The Pantanal    Nov. 11- 15

This enormous area is an open grassland or savannah, slightly larger
than France, and is known as the best place in all the Americas to
spot exotic wildlife. Upon arrival in the Pantanal, we see miles of
grass and at the horizon large trees and brush. Groups of deciduous
trees are sprinkled with palmetto and some palm. There are few flowers
anywhere with the exception of the luscious coral tree and an
occasional bromeliad with red cactus-style leaves. This is the end of
the dry season and rains will come soon.

Our biggest surprise ─ herds of white cows imported from India where
the climate is similar. Ranching has been part of this area for more
than a century. However, in more recent time ecotourism has landed. We
are staying at a ranch that is 100 years old but the Pousada is only
30 years young. Pousada Piuval is a sprawling adobe ranch house with
cool tile floors and heavy wooden furniture. Rooms are of a reasonable
size and each is air-conditioned. Meals are healthy but repetitive,
although the coffee is excellent. Viva Brazil! At night there are more
insects on the floor of our room than I see in a six month period in
San Francisco. What do we do about that? We get over it.

The Pantanal has a rhythm of its own. There are morning and late
afternoon hikes, night truck tours, and boat trips. The heat of
mid-day sends the animals and the humans into siesta mode. Our guide
Jean (a Haitian ex-pat) leads our group ─ four Dutch tourists and us.
He sights wildlife that we city folk miss completely. A group of coati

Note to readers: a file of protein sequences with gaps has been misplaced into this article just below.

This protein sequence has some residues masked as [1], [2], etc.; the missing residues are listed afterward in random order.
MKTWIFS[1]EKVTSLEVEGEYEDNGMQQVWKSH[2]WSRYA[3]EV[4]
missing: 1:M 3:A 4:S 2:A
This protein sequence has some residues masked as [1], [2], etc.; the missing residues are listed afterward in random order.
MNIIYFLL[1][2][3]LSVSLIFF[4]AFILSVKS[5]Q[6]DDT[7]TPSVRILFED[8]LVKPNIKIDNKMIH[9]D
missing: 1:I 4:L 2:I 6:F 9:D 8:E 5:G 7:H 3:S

amble along in the nearby brush. The coati is brown and about the size
of a raccoon. The large ring tail can either stand up proudly or lag
behind.  On some hikes there’s a plethora of sightings while on others
nothing ─ this is not a zoo.

On a boat trip along the river, the Dutch fish for piranha while we
search the banks. We see a hefty doe and a bulky stag with a huge
antler stack. Unfortunately the edges of the river are already thick
with the insidious hyacinth plant known to choke major waterways.

Birdlife is remarkable and a constant source of amazement. With the
exception of Costa Rica, we’ve never seen as many bird species ─ noisy
macaws, elegant  herons, flocks of egrets, hawks, toucans, parrots and
enormous storks with high nests. We watch one Jabiru stork swallow a
fish that is as large as his beak. Smart parakeets create their own
nests in and under a gigantic stork nest.

Monkeys hang out in the thick of the bush. They do wild jumps between
trees and palmettos that would be the envy of a track and field star.
Alligator-like animals are known as caimans and regardless of  name,
they all look frightening and pre-historic. On a night ride, the
spotting light reflecting off their eyes appears like hundreds of city

One of the more unusual animals is a capybara, the
largest rodent in the world. They resemble huge guinea pigs with the
torso of an overweight dog. Capybaras even swim in the middle of
caiman ponds and each species gets along just fine.

Luckily, our Pantanal visit coincides with the annual “Cavalcade of
Horses.” Hundreds of horsemen and some women spend several days
crossing a wide swath of the region. As they traverse the 7,000
hectares of the pousada land, riders stretch across the horizon. We
move closer and see that most participants wear special commemorative
T-shirts. A large amount of beer has been consumed. As a small quartet
passes, I shout “Viva los caballeros!”  They stop, speak some English,
and I ask the guitar horseman how he can ride and play. He responds
with a tune while everyone sings. A horseman named Berto dismounts and
starts dancing with me to a slow rhumba beat. He twirls, spins, and
even lifts me off my feet before the song ends. Berto bows and his
friends applaud.

A horse trip was also offered to us. My attempts to sit comfortably
on the horse were unsuccessful. Mark went off with the group on two
enjoyable trips, and I went for a run.

The Pantanal is a unique part of this world and we feel privileged to
have been here.

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